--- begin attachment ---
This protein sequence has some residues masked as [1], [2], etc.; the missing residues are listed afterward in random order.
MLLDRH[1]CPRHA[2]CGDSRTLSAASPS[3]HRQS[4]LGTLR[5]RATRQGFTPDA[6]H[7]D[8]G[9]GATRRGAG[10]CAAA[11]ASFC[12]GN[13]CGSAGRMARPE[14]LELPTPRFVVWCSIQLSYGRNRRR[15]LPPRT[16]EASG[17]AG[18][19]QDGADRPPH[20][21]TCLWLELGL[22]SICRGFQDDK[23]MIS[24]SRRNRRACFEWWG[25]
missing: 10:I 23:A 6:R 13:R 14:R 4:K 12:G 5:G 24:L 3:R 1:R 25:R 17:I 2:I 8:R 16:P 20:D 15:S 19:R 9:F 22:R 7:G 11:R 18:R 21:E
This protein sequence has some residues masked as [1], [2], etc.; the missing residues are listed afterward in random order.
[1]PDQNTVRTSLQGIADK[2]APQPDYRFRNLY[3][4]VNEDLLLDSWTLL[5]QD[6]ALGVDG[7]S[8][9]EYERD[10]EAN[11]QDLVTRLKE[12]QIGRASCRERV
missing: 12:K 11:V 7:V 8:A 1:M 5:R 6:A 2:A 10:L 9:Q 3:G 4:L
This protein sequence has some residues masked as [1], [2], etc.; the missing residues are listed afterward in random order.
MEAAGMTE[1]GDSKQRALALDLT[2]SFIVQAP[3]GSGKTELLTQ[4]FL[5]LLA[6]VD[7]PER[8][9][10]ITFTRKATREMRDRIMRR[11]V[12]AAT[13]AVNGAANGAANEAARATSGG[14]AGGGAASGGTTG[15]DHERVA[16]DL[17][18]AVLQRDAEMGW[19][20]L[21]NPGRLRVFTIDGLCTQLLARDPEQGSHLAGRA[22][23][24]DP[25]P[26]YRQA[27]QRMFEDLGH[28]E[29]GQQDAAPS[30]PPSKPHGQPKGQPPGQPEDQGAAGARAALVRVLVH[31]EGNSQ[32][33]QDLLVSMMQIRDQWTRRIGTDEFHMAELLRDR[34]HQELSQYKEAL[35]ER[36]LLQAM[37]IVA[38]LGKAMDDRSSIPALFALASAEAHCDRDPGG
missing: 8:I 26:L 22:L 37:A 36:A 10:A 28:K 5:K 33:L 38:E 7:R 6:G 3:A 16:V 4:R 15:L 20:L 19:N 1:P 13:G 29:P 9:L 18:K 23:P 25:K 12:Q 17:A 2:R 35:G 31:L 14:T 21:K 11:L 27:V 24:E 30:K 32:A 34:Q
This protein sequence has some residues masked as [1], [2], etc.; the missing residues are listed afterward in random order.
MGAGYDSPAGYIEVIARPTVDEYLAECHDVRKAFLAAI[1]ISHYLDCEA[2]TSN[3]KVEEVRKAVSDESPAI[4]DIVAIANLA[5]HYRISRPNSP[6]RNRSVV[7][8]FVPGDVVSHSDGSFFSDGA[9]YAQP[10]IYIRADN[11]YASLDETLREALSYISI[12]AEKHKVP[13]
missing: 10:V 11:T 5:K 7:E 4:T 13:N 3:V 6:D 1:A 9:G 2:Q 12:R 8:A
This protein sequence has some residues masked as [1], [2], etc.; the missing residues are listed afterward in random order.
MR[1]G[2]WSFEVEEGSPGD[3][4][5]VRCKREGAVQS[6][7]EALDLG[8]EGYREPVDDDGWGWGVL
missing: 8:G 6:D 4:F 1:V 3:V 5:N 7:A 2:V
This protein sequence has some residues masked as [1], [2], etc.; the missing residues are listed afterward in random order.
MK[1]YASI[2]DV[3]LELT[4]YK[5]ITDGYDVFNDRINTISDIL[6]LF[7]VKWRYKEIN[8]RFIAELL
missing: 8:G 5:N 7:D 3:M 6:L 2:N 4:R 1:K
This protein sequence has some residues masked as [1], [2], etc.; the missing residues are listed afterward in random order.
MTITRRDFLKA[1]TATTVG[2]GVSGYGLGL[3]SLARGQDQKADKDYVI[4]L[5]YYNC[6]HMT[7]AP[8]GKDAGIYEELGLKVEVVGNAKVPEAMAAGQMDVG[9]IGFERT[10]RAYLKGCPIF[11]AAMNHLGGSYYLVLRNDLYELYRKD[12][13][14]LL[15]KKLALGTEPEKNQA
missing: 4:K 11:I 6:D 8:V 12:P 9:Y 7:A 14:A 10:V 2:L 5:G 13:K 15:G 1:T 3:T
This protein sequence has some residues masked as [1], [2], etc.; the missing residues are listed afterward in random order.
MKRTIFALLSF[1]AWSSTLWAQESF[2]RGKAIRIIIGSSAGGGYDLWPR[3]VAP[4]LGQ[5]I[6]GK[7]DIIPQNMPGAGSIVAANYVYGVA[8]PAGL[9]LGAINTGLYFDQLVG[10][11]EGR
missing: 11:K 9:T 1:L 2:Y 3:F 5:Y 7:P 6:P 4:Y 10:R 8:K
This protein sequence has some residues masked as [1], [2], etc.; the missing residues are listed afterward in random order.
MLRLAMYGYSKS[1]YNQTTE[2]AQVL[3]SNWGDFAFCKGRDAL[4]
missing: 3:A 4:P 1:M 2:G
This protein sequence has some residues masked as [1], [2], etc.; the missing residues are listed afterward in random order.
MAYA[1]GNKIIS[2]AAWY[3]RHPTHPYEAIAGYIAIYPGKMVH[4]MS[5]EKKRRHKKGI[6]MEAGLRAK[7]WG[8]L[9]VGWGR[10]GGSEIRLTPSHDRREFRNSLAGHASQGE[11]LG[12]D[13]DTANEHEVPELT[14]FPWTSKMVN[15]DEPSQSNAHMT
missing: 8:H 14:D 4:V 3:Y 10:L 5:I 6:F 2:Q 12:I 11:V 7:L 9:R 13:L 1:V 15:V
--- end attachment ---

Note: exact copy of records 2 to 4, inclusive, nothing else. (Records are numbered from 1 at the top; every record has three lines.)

This protein sequence has some residues masked as [1], [2], etc.; the missing residues are listed afterward in random order.
[1]PDQNTVRTSLQGIADK[2]APQPDYRFRNLY[3][4]VNEDLLLDSWTLL[5]QD[6]ALGVDG[7]S[8][9]EYERD[10]EAN[11]QDLVTRLKE[12]QIGRASCRERV
missing: 12:K 11:V 7:V 8:A 1:M 5:R 6:A 2:A 10:L 9:Q 3:G 4:L
This protein sequence has some residues masked as [1], [2], etc.; the missing residues are listed afterward in random order.
MEAAGMTE[1]GDSKQRALALDLT[2]SFIVQAP[3]GSGKTELLTQ[4]FL[5]LLA[6]VD[7]PER[8][9][10]ITFTRKATREMRDRIMRR[11]V[12]AAT[13]AVNGAANGAANEAARATSGG[14]AGGGAASGGTTG[15]DHERVA[16]DL[17][18]AVLQRDAEMGW[19][20]L[21]NPGRLRVFTIDGLCTQLLARDPEQGSHLAGRA[22][23][24]DP[25]P[26]YRQA[27]QRMFEDLGH[28]E[29]GQQDAAPS[30]PPSKPHGQPKGQPPGQPEDQGAAGARAALVRVLVH[31]EGNSQ[32][33]QDLLVSMMQIRDQWTRRIGTDEFHMAELLRDR[34]HQELSQYKEAL[35]ER[36]LLQAM[37]IVA[38]LGKAMDDRSSIPALFALASAEAHCDRDPGG
missing: 8:I 26:L 22:L 37:A 36:A 10:A 28:K 5:K 33:L 38:E 7:R 6:G 3:A 16:V 4:R 15:L 20:L 19:N 1:P 13:G 29:P 9:L 18:K 23:P 25:K 12:Q 17:A 2:R 35:G 31:L 14:T 21:K 11:L 27:V 24:E 30:K 32:A 34:Q
This protein sequence has some residues masked as [1], [2], etc.; the missing residues are listed afterward in random order.
MGAGYDSPAGYIEVIARPTVDEYLAECHDVRKAFLAAI[1]ISHYLDCEA[2]TSN[3]KVEEVRKAVSDESPAI[4]DIVAIANLA[5]HYRISRPNSP[6]RNRSVV[7][8]FVPGDVVSHSDGSFFSDGA[9]YAQP[10]IYIRADN[11]YASLDETLREALSYISI[12]AEKHKVP[13]
missing: 10:V 11:T 5:K 7:E 4:T 13:N 3:V 6:D 1:A 9:G 2:Q 12:R 8:A